Weapons of the Orphan Brigade
The infantrymen of the Kentucky Brigade were armed with a variety of small arms. Early in the conflict, arms of any type were in short supply, and the regiments forming at Camps Boone and Burnett were furnished with outdated flintlock muskets, Belgian rifles, and even civilian hunting rifles and shotguns. The flintlocks were mainly old US military muskets, Models 1808-1822, which had been held in the Nashville arsenal. The Belgian rifles were clumsy .69-.71 caliber muzzle-loaders of an obsolete pattern. (Thompson, Orphan Brigade (1898), pp. 48-49; "Civil War Reminiscences" (9th Ky. Inf.), p. 46)
US Model 1816 Musket (Flintlock)
The Brigade was only slowly armed; when they advanced to Bowling Green in September 1861, only about half of the 4th Kentucky was armed. A few arms were issued at Bowling Green, but most of the regiments were only fully armed just prior to the battle of Shiloh, and the 9th Kentucky had to wait for muskets captured on April 6 at Shiloh.
Those arms issued just prior to Shiloh, and captured from the Federals who surrendered in the Hornets Nest at Shiloh, were the English Pattern 1853 Enfield rifle-musket. The Enfield was imported in large numbers by both sides during the war, and it was probably the most popular musket in the Confederacy. The Orphans were delighted to receive their brand-new Enfields just before Shiloh, and their writings make continual references to their pride in these guns throughout the rest of the war. Some of the muskets surrendered at the end of the war were the same Enfields issued in April 1862. Click here to see a photo of an Enfield carried by a soldier of the 4th Kentucky Infantry at the end of the war. (Thompson (1898), pp. 81, 86; "From Infantry to Cavalry," Southern Bivouac 3(7), March 1885, p. 301)
Pattern 1853 Enfield Rifle-Musket
The Enfields used in the Orphan Brigade were the long, or 3-band rifle-musket, made by several commercial firms in Birmingham and London. They had a .577 caliber bore, and fired a conical lead "minie" bullet. Some of the ammunition was imported from England, but most was manufactured in Southern arsenals such as those at Columbus and Augusta, GA, and Selma, AL. (Official Records, Ser. I, Vol. 30, Part 2, p. 202; for general information on the Enfield and other rifle-muskets, see: Earl J. Coates & Dean S. Thomas, An Introduction to Civil War Small Arms (Gettysburg, PA, 1990)
Bundle of Cartridges from Columbus Arsenal (replica)
Although the Enfield was the musket of choice in the Orphan Brigade, older percussion smoothbore muskets continued in service, at least into 1863. Some of these were US M1842 muskets, and some were older flintlocks that had been converted to percussion. These were especially lethal at closer ranges, particularly when firing a "buck-and-ball" cartridge, which consisted of a .69 caliber round lead ball and three .31 caliber buckshot. (OR I, 20, 1, p. 792: Thompson (1898), p. 49; "Civil War Reminiscences" (9th Ky. Inf.), p. 46)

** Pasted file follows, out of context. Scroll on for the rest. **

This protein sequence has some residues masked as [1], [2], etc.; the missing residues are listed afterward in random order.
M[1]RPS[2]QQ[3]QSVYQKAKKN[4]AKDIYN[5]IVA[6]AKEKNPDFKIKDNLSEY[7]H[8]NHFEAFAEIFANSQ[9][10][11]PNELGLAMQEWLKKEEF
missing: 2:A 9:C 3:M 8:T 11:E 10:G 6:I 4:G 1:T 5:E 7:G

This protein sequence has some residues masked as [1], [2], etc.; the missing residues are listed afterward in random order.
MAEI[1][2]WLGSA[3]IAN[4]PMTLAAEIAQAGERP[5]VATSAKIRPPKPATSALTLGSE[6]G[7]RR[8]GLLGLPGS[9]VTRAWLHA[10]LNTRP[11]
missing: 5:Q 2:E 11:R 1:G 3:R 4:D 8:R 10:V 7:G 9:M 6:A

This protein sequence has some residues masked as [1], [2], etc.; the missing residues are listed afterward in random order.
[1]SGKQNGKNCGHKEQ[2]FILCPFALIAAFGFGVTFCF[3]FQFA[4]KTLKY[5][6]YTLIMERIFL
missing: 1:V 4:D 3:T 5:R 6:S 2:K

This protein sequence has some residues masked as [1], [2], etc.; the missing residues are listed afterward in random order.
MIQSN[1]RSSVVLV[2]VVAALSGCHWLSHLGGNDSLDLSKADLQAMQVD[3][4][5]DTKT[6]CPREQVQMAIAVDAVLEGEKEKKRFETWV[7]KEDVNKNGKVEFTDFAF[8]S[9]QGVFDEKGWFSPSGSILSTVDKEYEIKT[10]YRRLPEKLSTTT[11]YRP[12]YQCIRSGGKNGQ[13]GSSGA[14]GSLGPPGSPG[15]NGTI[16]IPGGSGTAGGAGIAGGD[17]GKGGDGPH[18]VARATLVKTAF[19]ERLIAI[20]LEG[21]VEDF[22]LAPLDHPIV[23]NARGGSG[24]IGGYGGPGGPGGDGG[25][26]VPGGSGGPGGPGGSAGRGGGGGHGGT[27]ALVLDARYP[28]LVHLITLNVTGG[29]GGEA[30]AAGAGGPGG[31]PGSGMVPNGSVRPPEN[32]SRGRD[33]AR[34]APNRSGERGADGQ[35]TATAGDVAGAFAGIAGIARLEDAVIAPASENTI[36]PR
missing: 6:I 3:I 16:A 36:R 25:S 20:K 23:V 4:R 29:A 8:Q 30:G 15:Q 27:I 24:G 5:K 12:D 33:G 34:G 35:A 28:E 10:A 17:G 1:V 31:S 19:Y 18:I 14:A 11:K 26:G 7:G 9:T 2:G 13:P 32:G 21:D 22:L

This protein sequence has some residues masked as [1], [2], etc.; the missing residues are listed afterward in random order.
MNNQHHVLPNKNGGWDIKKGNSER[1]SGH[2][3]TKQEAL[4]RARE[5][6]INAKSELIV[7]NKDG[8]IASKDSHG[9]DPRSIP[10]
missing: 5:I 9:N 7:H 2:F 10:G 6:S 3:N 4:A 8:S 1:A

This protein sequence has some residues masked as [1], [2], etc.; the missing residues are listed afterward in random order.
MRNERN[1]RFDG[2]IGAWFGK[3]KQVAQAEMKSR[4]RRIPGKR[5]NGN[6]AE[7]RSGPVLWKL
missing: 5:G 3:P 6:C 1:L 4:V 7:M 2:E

.69 caliber "buck &
The Kerr rifle was a special sharpshooter weapon used by the Orphans during the Atlanta Campaign of 1864. Eleven of these English long-range target rifles were issued to the best marksmen in the Brigade, who formed an elite corps. These sharpshooters, commanded by Lt. George Hector Burton of the 4th Kentucky, operated in small numbers in the dangerous area between the lines, choosing enemy officers and artillerymen as their favorite targets. They were credited with driving off the Federal battery that fired the fatal shot at Gen. Leonidas Polk on Pine Mountain in June 1864. The Kerr rifle resembled a P1853 Enfield, but it had special sights and a .451 caliber bore with hexagonal ratchet rifling, requiring special ammunition. (Thompson (1898), pp. 240-243, 268-271; Geoffrey R. Walden, "The Kentucky Sharpshooters," The Kentucky Explorer 9(5), October 1994, pp. 62-64)
London Armoury Co. Ltd. Kerr Rifle
Officers carried swords and pistols of many different styles and makes. Capt. Ed Porter Thompson of the 6th Kentucky carried a sword made in New Orleans by Thomas, Griswold & Co. (Echoes of Glory, Confederate Vol. (Time-Life Books, 1991), pp. 70-71). Col. Robert P. Trabue of the 4th Kentucky was presented a Colt revolver in September 1861 (Filson Club files, Louisville, KY). Gen. Breckinridge carried two Colt revolvers, one 1860 Army model (.44 caliber) and one 1851 Navy model (.36 caliber) (Kentucky Military History Museum).
Gen. John C. Breckinridge's pistols
and saddle holsters
The artillery batteries of the Orphan Brigade were also armed with a variety of cannons, including M1841 6-pounder smoothbores, M1841 12-pounder howitzers, and M1857 12-pounder "Napoleon" guns. Graves' Battery at Fort Donelson reportedly had one 10-pounder Parrott rifle, in addition to its 6-pounder smoothbores (another report indicates that Graves' Battery at Donelson had one rifled 6-pounder [M1841], two howitzers [M1841], and three brass smooth-bore pieces [M1841]). The Napoleons of Cobb's Battery were given pet names by the men, honoring the wives of their favorite commanders: Lady Breckinridge, Lady Buckner, and Lady Helm. The infantrymen of the Brigade never really forgave the troops who were supposed to support Cobb's Battery at Missionary Ridge, when the battery was overrun during the collapse of the Confederate center, and the guns were captured. (Thompson (1898), p. 231; Lot Young, Reminiscences of a Soldier of the Orphan Brigade (Louisville, ca. 1917), p. 71); "Company B" by Virginius Hutchen, manuscript in the Filson Club, Louisville)
--- compiled by Geoff Walden
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